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Airplanes are not exactly designed to be paragons of hygiene and great health, given the cramped quarters of 200 people flying in a fiberglass chute.
It's more like a giant, flying petri dish.
But if you think the even-more cramped bathrooms on a plane are the dirtiest spot on the aircraft, think again. Oh, it's up there, all right; it's just not THE dirtiest.
What is? Well, let's just say we'd think twice before eating again.
The website Travelmath.com sent a microbiologist to take 26 samples from five U.S. airports and four flights by two major unidentified carriers. It was looking for colony-forming units per square inch - CFUs for short, or the amount of bacteria on a surface.
Here are the top - er, bottom? - six according to the findings.
6) Bathroom stall locks: 70 CFU/sq. in. - Sure, you may be washing those hands and drying them off and using the paper towel to handle the stall lock to let yourself out. But, uh, what about going in?
5) Seatbelt buckles: 230 CFU/sq. in. - Well, you don't have much of a choice there since you have to go into lockdown mode at least twice during the flight.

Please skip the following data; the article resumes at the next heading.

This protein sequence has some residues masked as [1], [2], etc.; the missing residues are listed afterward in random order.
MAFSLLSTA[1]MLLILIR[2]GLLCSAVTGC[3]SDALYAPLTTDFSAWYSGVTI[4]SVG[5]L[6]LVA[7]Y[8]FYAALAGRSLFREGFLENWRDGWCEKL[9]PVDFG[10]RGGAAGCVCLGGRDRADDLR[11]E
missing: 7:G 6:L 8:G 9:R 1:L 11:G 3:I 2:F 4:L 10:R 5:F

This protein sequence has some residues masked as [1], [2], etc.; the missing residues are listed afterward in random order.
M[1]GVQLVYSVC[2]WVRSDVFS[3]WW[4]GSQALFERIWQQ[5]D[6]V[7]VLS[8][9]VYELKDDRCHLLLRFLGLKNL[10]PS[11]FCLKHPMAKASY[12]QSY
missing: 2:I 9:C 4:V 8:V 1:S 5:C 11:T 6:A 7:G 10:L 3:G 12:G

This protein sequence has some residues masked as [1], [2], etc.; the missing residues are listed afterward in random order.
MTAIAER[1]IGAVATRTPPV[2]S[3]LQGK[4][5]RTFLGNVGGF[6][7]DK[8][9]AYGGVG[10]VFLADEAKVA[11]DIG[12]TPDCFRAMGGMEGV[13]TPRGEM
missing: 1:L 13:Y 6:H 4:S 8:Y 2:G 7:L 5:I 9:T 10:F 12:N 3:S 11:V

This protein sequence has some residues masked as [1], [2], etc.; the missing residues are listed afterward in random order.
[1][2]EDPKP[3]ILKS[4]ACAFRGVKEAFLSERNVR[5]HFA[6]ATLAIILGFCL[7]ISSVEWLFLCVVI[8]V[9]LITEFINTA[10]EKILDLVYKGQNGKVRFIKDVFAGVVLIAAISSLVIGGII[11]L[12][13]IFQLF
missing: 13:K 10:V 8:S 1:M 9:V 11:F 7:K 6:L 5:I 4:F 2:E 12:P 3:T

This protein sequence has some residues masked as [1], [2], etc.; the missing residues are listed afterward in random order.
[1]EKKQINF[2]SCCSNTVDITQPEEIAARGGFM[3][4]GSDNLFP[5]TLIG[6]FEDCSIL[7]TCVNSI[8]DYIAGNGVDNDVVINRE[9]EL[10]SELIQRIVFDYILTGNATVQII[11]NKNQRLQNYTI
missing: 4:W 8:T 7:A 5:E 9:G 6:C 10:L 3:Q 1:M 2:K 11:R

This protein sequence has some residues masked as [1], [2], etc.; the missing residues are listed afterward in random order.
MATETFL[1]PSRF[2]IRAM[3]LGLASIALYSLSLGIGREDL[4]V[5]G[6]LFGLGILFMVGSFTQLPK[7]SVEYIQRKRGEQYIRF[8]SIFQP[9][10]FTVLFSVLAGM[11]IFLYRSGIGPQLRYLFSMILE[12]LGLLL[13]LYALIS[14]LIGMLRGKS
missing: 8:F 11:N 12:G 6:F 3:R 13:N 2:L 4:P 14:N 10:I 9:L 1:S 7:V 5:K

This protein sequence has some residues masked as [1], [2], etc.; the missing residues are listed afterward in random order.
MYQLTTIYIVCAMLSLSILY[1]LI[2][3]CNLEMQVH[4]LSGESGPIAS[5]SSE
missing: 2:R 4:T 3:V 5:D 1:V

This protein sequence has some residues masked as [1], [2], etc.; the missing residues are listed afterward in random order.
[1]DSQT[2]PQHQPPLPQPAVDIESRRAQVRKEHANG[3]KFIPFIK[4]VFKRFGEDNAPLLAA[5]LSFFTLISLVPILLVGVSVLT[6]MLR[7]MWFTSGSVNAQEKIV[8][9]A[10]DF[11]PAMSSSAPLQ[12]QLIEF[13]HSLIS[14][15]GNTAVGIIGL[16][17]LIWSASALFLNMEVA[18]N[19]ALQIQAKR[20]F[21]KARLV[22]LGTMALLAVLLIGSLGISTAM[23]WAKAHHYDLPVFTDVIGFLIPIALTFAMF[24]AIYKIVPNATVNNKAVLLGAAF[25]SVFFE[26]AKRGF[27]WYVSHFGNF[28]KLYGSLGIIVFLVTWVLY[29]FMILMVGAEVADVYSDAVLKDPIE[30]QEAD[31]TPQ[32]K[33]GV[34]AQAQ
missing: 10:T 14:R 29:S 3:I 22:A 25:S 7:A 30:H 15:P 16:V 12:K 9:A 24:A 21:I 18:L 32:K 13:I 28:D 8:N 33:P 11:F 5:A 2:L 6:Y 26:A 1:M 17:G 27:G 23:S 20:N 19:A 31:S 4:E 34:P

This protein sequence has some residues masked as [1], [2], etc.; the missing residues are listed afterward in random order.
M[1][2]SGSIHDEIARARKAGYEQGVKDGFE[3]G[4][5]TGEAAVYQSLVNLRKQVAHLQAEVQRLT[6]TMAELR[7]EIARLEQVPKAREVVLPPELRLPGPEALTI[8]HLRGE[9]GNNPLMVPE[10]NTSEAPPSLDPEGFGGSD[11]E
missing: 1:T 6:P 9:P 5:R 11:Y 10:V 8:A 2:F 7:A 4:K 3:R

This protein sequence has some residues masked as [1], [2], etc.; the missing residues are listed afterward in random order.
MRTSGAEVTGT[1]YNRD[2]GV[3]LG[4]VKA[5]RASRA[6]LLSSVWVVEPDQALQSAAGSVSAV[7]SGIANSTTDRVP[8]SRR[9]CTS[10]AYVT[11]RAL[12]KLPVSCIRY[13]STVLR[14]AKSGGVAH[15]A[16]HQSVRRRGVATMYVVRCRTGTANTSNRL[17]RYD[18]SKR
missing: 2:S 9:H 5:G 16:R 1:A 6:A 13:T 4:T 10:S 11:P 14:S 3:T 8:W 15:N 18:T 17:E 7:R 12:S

4) Lavatory flush buttons: 265 CFU/sq. in. - The whole idea of that cramped space and the royal blue water just gives us the heebie-jeebies anyway.
3) Overhead air vents: 285 CFU/sq. in. - You're opening, you're closing, you're turning and adjusting … just another button to play with.
2) Drinking fountain buttons: 1,240 CFU/sq. in. - Helpful hint: Buy bottled before getting on the plane.
1) Tray table: 2,155 CFU/sq. in. - Yuck, but it's the truth.
"Since this could provide bacteria direct transmission to your mouth, a clear takeaway from this is to eliminate any direct contact your food has with the tray table," according to TravelMath.
Travelmath also noted that bathrooms on planes are cleaned more often, which may explain why they are not higher on the list, but tray tables don't get nearly as much attention from cleaning crews.
Rich Thomaselli has written for TravelPulse since 2014 and has been a professional journalist for nearly 40 years. His work has...
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